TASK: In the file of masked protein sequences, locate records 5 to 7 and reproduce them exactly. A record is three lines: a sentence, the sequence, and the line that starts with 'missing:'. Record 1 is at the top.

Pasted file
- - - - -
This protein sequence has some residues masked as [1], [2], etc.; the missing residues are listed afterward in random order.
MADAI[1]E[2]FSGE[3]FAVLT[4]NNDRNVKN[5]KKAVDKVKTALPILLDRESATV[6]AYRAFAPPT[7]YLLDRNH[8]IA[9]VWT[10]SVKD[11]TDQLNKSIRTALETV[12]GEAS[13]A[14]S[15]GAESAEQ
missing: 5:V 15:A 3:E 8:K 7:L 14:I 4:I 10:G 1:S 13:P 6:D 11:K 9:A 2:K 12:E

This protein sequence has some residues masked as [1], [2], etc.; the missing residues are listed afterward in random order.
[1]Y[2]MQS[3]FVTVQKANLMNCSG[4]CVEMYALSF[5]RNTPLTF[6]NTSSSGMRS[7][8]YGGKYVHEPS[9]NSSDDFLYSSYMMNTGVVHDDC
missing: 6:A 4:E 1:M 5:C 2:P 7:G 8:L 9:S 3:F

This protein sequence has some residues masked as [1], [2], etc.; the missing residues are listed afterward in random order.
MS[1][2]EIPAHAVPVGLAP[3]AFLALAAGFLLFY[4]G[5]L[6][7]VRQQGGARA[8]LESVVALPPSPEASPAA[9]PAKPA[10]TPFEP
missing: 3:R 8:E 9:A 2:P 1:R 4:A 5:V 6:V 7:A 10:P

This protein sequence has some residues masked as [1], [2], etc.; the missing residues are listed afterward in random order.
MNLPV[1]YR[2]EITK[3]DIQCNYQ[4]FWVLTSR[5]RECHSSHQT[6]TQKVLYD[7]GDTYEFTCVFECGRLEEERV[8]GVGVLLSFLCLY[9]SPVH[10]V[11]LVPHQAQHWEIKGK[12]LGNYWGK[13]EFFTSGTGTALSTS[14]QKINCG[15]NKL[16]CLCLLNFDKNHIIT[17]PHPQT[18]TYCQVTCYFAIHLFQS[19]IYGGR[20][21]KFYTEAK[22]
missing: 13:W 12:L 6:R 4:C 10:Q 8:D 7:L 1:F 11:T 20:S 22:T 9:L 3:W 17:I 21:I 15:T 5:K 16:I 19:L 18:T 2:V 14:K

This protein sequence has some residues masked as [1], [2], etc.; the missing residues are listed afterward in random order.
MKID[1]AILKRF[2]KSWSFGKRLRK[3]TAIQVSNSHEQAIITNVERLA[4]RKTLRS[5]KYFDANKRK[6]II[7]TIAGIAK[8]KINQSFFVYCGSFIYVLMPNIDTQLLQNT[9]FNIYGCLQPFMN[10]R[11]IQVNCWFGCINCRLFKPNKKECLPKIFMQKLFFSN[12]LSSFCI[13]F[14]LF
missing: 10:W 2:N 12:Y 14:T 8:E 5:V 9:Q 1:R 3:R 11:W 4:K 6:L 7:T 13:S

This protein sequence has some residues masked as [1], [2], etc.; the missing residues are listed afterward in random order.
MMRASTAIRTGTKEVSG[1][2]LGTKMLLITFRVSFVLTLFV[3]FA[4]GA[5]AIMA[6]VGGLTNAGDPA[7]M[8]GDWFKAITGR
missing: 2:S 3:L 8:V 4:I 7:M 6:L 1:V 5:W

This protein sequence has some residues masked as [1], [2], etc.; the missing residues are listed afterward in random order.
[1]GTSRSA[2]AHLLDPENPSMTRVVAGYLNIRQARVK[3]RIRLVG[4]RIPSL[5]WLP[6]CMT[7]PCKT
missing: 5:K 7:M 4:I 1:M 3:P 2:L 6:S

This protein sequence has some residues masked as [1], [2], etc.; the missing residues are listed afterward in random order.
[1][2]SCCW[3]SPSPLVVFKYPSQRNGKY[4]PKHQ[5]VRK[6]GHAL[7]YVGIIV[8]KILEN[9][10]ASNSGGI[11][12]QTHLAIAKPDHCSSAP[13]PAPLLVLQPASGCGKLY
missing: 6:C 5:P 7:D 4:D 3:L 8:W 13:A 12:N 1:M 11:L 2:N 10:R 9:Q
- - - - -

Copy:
This protein sequence has some residues masked as [1], [2], etc.; the missing residues are listed afterward in random order.
MKID[1]AILKRF[2]KSWSFGKRLRK[3]TAIQVSNSHEQAIITNVERLA[4]RKTLRS[5]KYFDANKRK[6]II[7]TIAGIAK[8]KINQSFFVYCGSFIYVLMPNIDTQLLQNT[9]FNIYGCLQPFMN[10]R[11]IQVNCWFGCINCRLFKPNKKECLPKIFMQKLFFSN[12]LSSFCI[13]F[14]LF
missing: 10:W 2:N 12:Y 14:T 8:E 5:V 9:Q 1:R 3:R 11:W 4:K 6:L 7:T 13:S

This protein sequence has some residues masked as [1], [2], etc.; the missing residues are listed afterward in random order.
MMRASTAIRTGTKEVSG[1][2]LGTKMLLITFRVSFVLTLFV[3]FA[4]GA[5]AIMA[6]VGGLTNAGDPA[7]M[8]GDWFKAITGR
missing: 2:S 3:L 8:V 4:I 7:M 6:L 1:V 5:W

This protein sequence has some residues masked as [1], [2], etc.; the missing residues are listed afterward in random order.
[1]GTSRSA[2]AHLLDPENPSMTRVVAGYLNIRQARVK[3]RIRLVG[4]RIPSL[5]WLP[6]CMT[7]PCKT
missing: 5:K 7:M 4:I 1:M 3:P 2:L 6:S